Thomas Allen’s work brims with loose women, bad men, and secret, dangerous lives. Working with pulp novel covers, he infuses them with new life and narratives, pushing pulp’s roughish allusions into three dimensions.
Thomas Allen was born in Detroit in 1963. His book, Uncovered: Photographs by Thomas Allen will be published next month by Aperture. He earned his MFA at the University of Minnesota in 1996 and his BFA from Wayne State University in Detroit in 1991. He received the prestigious McKnight Artist Fellowship for Photographers in 1997 and a fellowship from the Minnesota State Arts Board in 2000. A resident of Coloma, Mich., he is represented by Foley Gallery, New York, and Thomas Barry Fine Arts, Minneapolis.
All images courtesy Thomas Allen and Aperture; all images copyright © Thomas Allen, all rights reserved
How did you come up with the idea to do this specifically with book covers?
I had a fellowship for a series of work that used anatomy books to tell stories from mythology. I had another grant coming up and I just started cutting up a book. When I pulled it, things started popping off the page. I had a paperback novel where one man’s punching another man on the cover. I realized I could make it look three-dimensional. It was like a pop up book.
So you cut the covers and the books, and then stage the shots on a black background?
Prior to [this project] I was using Photoshop and making props, cut-outs that I would print onto card stock and cut out and place over the books, and then use light to hide all the tricks. But [for this project] I decided not to use any outside help. I rely on how I cut something and how I light it. As I started using more than one book together, the whole premise of how one story can become another story took the project somewhere else.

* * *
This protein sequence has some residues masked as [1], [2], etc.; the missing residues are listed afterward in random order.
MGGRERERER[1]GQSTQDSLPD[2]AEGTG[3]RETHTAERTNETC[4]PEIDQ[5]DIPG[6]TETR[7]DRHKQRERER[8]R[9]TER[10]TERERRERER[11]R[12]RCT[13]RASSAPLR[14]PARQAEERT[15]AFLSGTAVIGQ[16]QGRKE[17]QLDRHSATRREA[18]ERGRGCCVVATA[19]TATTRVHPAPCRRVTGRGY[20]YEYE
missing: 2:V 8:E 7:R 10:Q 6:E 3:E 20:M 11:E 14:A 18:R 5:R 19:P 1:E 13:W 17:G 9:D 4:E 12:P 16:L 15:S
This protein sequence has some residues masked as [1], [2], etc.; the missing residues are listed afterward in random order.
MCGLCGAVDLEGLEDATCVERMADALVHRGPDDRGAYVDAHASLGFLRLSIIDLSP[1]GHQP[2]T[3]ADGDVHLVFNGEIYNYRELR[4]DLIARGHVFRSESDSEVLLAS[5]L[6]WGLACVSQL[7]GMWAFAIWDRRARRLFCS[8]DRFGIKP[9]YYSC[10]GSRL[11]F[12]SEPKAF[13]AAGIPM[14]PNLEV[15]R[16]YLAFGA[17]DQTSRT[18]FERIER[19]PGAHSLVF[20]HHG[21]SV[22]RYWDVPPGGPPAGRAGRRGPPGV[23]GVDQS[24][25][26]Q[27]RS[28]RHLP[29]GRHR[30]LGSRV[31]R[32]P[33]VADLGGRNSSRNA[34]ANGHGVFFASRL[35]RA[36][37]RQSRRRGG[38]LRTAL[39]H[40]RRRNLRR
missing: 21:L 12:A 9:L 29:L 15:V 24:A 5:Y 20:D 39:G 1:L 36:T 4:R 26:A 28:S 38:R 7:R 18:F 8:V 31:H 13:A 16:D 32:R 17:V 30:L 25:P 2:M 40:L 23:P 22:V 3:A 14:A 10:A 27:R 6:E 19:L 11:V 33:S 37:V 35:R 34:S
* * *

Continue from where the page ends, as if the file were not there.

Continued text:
Do you see specific stories in the photographs, or are they just alluding to something?
Well, images where one sailor is looking at another sailor and where the cowboys are blowing on their guns and looking at each other, that’s all suggestive. People interpret it the way they want to. I give them one-word titles because, if I have to go on and explain what’s going on, then it’s not working right. And I don’t like “Untitled.”
In your work, are you influenced by pulp as a genre?
I use pulp covers because I like the way they’re illustrated. Around the ‘70s they stopped painting [pulp covers] like that and I avoid those covers because they became too stylistic. I use them because [the characters] look like real people, they’re almost like realist paintings.
How do you track down these books? Do you dig through bookstores?
I used to. There were some great bookstores in Minneapolis. When I moved to Southwest Michigan I tried to use eBay but the bidding would go too high. I found a website that lists every pulp cover available. Someone recently asked me what the site was, and I wouldn’t tell her. I’m not revealing my secret. I look at the entire site and pull the ones I like, copy them and then go to Alibris and Bookfinder.com, and track them down there.
What determines the covers you end up choosing?
Sometimes I have an idea of what I want to do, but most of the time I find things and go, “oh this will work.” Sometimes I have something for a while before I use it. I have an image with a man running that I’ve had for years. I didn’t know what to do with it. I always thought he should be running from something, but finally I looked at it and figured it out.
Do you ever go in looking for specific images or with an idea already in mind?
Lately the stuff I’ve been doing has been more about desire and lust, so I’m looking for covers like that more specifically. A lot of the time, the covers don’t have anything to do with what’s in the book. They’re just made to sell books.
What do you do to bring out the sexuality and suggestion?
The covers are suggestive in the first place. I felt like I could push the suggestiveness into crossing gender lines. Someone asked me if I’d ever thought about using gay pulp covers. I looked at them, and while the lesbian ones are fine and look like other pulp covers, the gay male ones, the way they’re painted or drawn, look much too invented and cartoon-like. I felt like that would be too easy and obvious. The real challenge is to take blatantly straight images and make them sexual.
Do you read the books?
No, I don’t. I started reading one of them. They’re funny to read, but part of the reason I don’t want to read them is that it might influence the way I use them. I use them for visual effect. It’s not about the story. I make my own story from them.
You totally re-imagine these images and create a new world, then?
Oh yeah. I’m the stage director and the light director.